Daily Ireland. Mon. July 3rd 2006. Report by Connla Young
Widow reissues appeal for help to clear captain's name
Campaign aims to restore reputation of 1970s arms trial defendant James
THE wife of an Irish army officer convicted of importing arms for the IRA in
1970 has reissued an appeal for members of the public to support the
campaign to clear his name.
Sheila Kelly, widow of the Irish army captain James J. Kelly, issued the
appeal just weeks ahead of the third anniversary of the former soldier's
Captain Kelly, an intelligence officer with the Irish army, was one of five
men who fell under the international spotlight during the 1970 arms trial.
The five were accused of trying to import arms into Ireland for use by the
newly formed Provisional IRA. The Irish soldier's co-accused included former
Irish taoiseach Charles Haughey, former Irish government minister Neil
Blaney, senior Belfast republican John Kelly and Belgian businessman Albert
All five men were eventually acquitted. However, Captain Kelly was later
forced to resign from the Irish army and was haunted by the allegations
until his death in July 2003.
Many observers from the period believe that Irish army officer was innocent
of any wrongdoing relating to the gun smuggling plot but was scapegoated for
Speaking after Captain Kelly's death, current taoiseach Bertie Ahern said he
believed the former soldier has only ever acted on orders.
Sheila Kelly continues to campaign to clear her husband's name.
"Since the death of my husband in 2003 a petition to clear his name has been
put on the Internet. Even though acquitted in the Dublin Arms Trials 1970
his reputation was smeared and the family suffered greatly as a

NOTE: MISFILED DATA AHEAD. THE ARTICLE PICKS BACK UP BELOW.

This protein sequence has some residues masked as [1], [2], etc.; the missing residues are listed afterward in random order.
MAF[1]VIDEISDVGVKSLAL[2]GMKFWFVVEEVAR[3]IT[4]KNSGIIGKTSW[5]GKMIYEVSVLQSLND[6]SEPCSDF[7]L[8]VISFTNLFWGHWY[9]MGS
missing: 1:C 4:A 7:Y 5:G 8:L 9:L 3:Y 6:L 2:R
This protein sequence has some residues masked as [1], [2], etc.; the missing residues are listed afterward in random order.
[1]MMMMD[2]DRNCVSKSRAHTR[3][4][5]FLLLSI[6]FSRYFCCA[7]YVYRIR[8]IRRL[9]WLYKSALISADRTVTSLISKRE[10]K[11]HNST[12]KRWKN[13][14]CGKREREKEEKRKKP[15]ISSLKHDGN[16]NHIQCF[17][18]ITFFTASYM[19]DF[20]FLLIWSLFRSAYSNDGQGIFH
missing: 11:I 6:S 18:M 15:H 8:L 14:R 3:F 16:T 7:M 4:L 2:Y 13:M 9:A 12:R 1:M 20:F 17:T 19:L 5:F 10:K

"In 2001 new revelations came to light and documents were found which proved
that Captain Kelly should not have gone forward for trial."
"A few politicians issued reports and tried to minimise the impact of these
documents, especially after an RTE Prime Time T.V programme showed that the
statement of Colonel Hefferon was altered by lawyers working for the
Attorney General of the time."
"Around 20% of the Colonel's pre-trial statement was deleted. I have now got
all these documents together and presented them to the Taoiseach's office."
Mrs. Kelly made a personal appeal for people to support her campaign.
"Some of the documents were deliberately withheld from the trial, which
meant that all evidence relevant to the accused was not available. The
person who played a large part in the setting up of the website for Captain
Kelly's case to be highlighted is Mr. Fionnbarra O'Dochartaigh, an author
and historian. He is a civil rights veteran who lives in Derry. Since '03 he
has done Trojan work and it is through him that I can make this appeal for
your solidarity. I wonder if you would use your contacts to get people to
sign the petition?"
"Paper petitions are also available on request. Currently on-line there are
fifty two pages with 25 names per page already but we need more to keep up
the pressure. It is now a civil rights issue and needs to be highlighted as
a matter of urgency", she said.
Fionnbarra O'Dochartaigh, a civil rights veteran and spokesman for the
October 5th association, echoed Mrs, Kelly's appeal.
"The Kelly family deserve justice and the full facts and so does the civil
rights generation. Captain Kelly was a fall guy, and the arms trial stitched
To sign the online petition go to
The campaign can be contacted at